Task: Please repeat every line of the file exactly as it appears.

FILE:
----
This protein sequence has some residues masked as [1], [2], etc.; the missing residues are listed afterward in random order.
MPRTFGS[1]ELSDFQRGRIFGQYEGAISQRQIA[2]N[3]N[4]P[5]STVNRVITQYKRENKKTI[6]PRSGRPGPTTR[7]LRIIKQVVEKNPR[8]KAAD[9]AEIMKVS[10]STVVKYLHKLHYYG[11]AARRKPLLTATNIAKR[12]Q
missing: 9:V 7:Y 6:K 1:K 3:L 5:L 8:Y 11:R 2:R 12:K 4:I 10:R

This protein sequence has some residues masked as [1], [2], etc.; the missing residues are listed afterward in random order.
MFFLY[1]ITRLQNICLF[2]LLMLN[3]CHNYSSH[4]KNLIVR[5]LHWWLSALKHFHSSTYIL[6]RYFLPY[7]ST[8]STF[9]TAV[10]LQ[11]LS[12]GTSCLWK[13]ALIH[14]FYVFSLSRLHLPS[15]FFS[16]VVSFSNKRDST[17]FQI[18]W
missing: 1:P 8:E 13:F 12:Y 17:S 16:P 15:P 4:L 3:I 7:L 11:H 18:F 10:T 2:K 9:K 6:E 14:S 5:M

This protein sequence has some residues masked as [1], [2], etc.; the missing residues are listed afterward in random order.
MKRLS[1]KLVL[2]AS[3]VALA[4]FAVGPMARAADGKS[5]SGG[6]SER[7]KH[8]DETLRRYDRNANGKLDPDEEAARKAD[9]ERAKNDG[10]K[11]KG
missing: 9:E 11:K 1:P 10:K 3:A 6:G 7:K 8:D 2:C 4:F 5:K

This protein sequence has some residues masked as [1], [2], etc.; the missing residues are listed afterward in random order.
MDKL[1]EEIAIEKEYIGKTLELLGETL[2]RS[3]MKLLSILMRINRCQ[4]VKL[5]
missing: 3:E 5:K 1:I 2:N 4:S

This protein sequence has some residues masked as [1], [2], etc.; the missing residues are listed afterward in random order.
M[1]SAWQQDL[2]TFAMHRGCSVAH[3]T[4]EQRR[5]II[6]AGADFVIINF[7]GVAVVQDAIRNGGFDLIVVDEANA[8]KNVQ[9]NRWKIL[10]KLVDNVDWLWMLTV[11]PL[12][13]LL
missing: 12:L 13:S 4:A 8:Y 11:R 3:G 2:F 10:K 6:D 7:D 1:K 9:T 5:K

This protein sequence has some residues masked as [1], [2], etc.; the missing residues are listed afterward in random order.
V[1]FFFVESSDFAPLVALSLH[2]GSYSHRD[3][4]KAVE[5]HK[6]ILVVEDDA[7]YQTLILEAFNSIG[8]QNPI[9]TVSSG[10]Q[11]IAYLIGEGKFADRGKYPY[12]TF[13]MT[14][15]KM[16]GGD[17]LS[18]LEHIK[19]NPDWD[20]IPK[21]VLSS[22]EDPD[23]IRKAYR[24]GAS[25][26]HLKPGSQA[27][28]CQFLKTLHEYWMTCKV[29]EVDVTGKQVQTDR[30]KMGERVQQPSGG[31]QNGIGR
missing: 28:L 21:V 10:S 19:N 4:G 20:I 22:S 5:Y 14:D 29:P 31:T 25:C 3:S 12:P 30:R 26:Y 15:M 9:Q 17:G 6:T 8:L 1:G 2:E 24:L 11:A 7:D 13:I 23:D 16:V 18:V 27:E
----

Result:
This protein sequence has some residues masked as [1], [2], etc.; the missing residues are listed afterward in random order.
MPRTFGS[1]ELSDFQRGRIFGQYEGAISQRQIA[2]N[3]N[4]P[5]STVNRVITQYKRENKKTI[6]PRSGRPGPTTR[7]LRIIKQVVEKNPR[8]KAAD[9]AEIMKVS[10]STVVKYLHKLHYYG[11]AARRKPLLTATNIAKR[12]Q
missing: 9:V 7:Y 6:K 1:K 3:L 5:L 8:Y 11:R 2:R 12:K 4:I 10:R

This protein sequence has some residues masked as [1], [2], etc.; the missing residues are listed afterward in random order.
MFFLY[1]ITRLQNICLF[2]LLMLN[3]CHNYSSH[4]KNLIVR[5]LHWWLSALKHFHSSTYIL[6]RYFLPY[7]ST[8]STF[9]TAV[10]LQ[11]LS[12]GTSCLWK[13]ALIH[14]FYVFSLSRLHLPS[15]FFS[16]VVSFSNKRDST[17]FQI[18]W
missing: 1:P 8:E 13:F 12:Y 17:S 16:P 15:P 4:L 3:I 7:L 11:H 18:F 10:T 2:K 9:K 6:E 14:S 5:M

This protein sequence has some residues masked as [1], [2], etc.; the missing residues are listed afterward in random order.
MKRLS[1]KLVL[2]AS[3]VALA[4]FAVGPMARAADGKS[5]SGG[6]SER[7]KH[8]DETLRRYDRNANGKLDPDEEAARKAD[9]ERAKNDG[10]K[11]KG
missing: 9:E 11:K 1:P 10:K 3:A 6:G 7:K 8:D 2:C 4:F 5:K

This protein sequence has some residues masked as [1], [2], etc.; the missing residues are listed afterward in random order.
MDKL[1]EEIAIEKEYIGKTLELLGETL[2]RS[3]MKLLSILMRINRCQ[4]VKL[5]
missing: 3:E 5:K 1:I 2:N 4:S

This protein sequence has some residues masked as [1], [2], etc.; the missing residues are listed afterward in random order.
M[1]SAWQQDL[2]TFAMHRGCSVAH[3]T[4]EQRR[5]II[6]AGADFVIINF[7]GVAVVQDAIRNGGFDLIVVDEANA[8]KNVQ[9]NRWKIL[10]KLVDNVDWLWMLTV[11]PL[12][13]LL
missing: 12:L 13:S 4:A 8:Y 11:R 3:G 2:F 10:K 6:D 7:D 1:K 9:T 5:K

This protein sequence has some residues masked as [1], [2], etc.; the missing residues are listed afterward in random order.
V[1]FFFVESSDFAPLVALSLH[2]GSYSHRD[3][4]KAVE[5]HK[6]ILVVEDDA[7]YQTLILEAFNSIG[8]QNPI[9]TVSSG[10]Q[11]IAYLIGEGKFADRGKYPY[12]TF[13]MT[14][15]KM[16]GGD[17]LS[18]LEHIK[19]NPDWD[20]IPK[21]VLSS[22]EDPD[23]IRKAYR[24]GAS[25][26]HLKPGSQA[27][28]CQFLKTLHEYWMTCKV[29]EVDVTGKQVQTDR[30]KMGERVQQPSGG[31]QNGIGR
missing: 28:L 21:V 10:S 19:N 4:G 20:I 22:S 5:Y 14:D 29:P 31:T 25:C 3:S 12:P 30:R 26:Y 15:M 9:Q 17:G 6:T 8:L 1:G 2:E 24:L 11:A 7:D 13:I 23:D 16:V 18:V 27:E